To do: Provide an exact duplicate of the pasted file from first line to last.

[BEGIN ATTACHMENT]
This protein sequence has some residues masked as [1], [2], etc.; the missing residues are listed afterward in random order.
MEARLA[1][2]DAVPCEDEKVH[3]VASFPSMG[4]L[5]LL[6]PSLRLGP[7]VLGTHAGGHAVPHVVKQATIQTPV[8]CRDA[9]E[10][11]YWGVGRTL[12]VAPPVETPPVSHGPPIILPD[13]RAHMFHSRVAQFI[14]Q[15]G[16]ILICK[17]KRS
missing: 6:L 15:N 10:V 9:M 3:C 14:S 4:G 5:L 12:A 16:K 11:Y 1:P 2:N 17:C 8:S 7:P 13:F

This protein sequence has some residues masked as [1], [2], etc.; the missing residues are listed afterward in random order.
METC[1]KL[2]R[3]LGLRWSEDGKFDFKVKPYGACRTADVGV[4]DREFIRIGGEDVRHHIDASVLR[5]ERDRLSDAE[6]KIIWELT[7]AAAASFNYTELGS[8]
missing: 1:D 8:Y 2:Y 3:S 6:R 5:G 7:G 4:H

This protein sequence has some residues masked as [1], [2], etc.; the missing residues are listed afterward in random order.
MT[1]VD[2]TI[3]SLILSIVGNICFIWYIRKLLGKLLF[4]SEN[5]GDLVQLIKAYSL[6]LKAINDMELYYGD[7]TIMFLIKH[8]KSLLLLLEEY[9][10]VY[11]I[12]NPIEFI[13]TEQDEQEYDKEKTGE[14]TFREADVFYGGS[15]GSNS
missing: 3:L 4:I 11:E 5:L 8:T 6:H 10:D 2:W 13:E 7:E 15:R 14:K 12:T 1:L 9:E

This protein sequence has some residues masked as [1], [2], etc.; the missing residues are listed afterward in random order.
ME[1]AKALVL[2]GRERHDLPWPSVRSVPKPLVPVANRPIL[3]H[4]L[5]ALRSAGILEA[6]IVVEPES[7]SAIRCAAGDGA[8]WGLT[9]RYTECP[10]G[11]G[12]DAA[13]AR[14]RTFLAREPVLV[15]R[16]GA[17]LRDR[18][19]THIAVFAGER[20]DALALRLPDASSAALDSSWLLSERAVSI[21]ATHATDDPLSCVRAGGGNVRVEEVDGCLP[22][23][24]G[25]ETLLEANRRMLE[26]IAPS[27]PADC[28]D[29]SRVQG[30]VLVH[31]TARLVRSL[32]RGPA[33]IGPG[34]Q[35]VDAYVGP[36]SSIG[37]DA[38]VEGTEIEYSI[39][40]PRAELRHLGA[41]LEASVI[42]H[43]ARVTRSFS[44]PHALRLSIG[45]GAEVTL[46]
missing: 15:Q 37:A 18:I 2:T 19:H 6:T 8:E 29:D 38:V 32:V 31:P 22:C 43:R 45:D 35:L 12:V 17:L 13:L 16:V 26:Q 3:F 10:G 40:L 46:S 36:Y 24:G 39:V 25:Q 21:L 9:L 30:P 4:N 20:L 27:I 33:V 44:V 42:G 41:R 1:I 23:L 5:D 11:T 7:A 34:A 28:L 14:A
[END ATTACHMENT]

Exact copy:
This protein sequence has some residues masked as [1], [2], etc.; the missing residues are listed afterward in random order.
MEARLA[1][2]DAVPCEDEKVH[3]VASFPSMG[4]L[5]LL[6]PSLRLGP[7]VLGTHAGGHAVPHVVKQATIQTPV[8]CRDA[9]E[10][11]YWGVGRTL[12]VAPPVETPPVSHGPPIILPD[13]RAHMFHSRVAQFI[14]Q[15]G[16]ILICK[17]KRS
missing: 6:L 15:N 10:V 9:M 3:C 14:S 4:G 5:L 12:A 16:K 11:Y 1:P 2:N 17:C 8:S 7:P 13:F

This protein sequence has some residues masked as [1], [2], etc.; the missing residues are listed afterward in random order.
METC[1]KL[2]R[3]LGLRWSEDGKFDFKVKPYGACRTADVGV[4]DREFIRIGGEDVRHHIDASVLR[5]ERDRLSDAE[6]KIIWELT[7]AAAASFNYTELGS[8]
missing: 1:D 8:Y 2:Y 3:S 6:R 5:G 7:G 4:H

This protein sequence has some residues masked as [1], [2], etc.; the missing residues are listed afterward in random order.
MT[1]VD[2]TI[3]SLILSIVGNICFIWYIRKLLGKLLF[4]SEN[5]GDLVQLIKAYSL[6]LKAINDMELYYGD[7]TIMFLIKH[8]KSLLLLLEEY[9][10]VY[11]I[12]NPIEFI[13]TEQDEQEYDKEKTGE[14]TFREADVFYGGS[15]GSNS
missing: 3:L 4:I 11:E 5:L 8:T 6:H 10:D 2:W 13:E 7:E 15:R 14:K 12:T 1:L 9:E

This protein sequence has some residues masked as [1], [2], etc.; the missing residues are listed afterward in random order.
ME[1]AKALVL[2]GRERHDLPWPSVRSVPKPLVPVANRPIL[3]H[4]L[5]ALRSAGILEA[6]IVVEPES[7]SAIRCAAGDGA[8]WGLT[9]RYTECP[10]G[11]G[12]DAA[13]AR[14]RTFLAREPVLV[15]R[16]GA[17]LRDR[18][19]THIAVFAGER[20]DALALRLPDASSAALDSSWLLSERAVSI[21]ATHATDDPLSCVRAGGGNVRVEEVDGCLP[22][23][24]G[25]ETLLEANRRMLE[26]IAPS[27]PADC[28]D[29]SRVQG[30]VLVH[31]TARLVRSL[32]RGPA[33]IGPG[34]Q[35]VDAYVGP[36]SSIG[37]DA[38]VEGTEIEYSI[39][40]PRAELRHLGA[41]LEASVI[42]H[43]ARVTRSFS[44]PHALRLSIG[45]GAEVTL[46]
missing: 15:Q 37:A 18:I 2:T 19:H 6:T 8:E 29:D 38:V 32:V 31:P 22:C 43:R 45:D 35:L 12:V 17:L 13:L 16:V 26:Q 3:F 10:G 40:L 46:S 36:Y 24:G 39:V 25:Q 21:L 9:L 30:P 4:N 20:L 27:I 33:V 44:V 42:G 41:R 1:I 23:L 5:D 11:T 7:A 34:A 28:L 14:A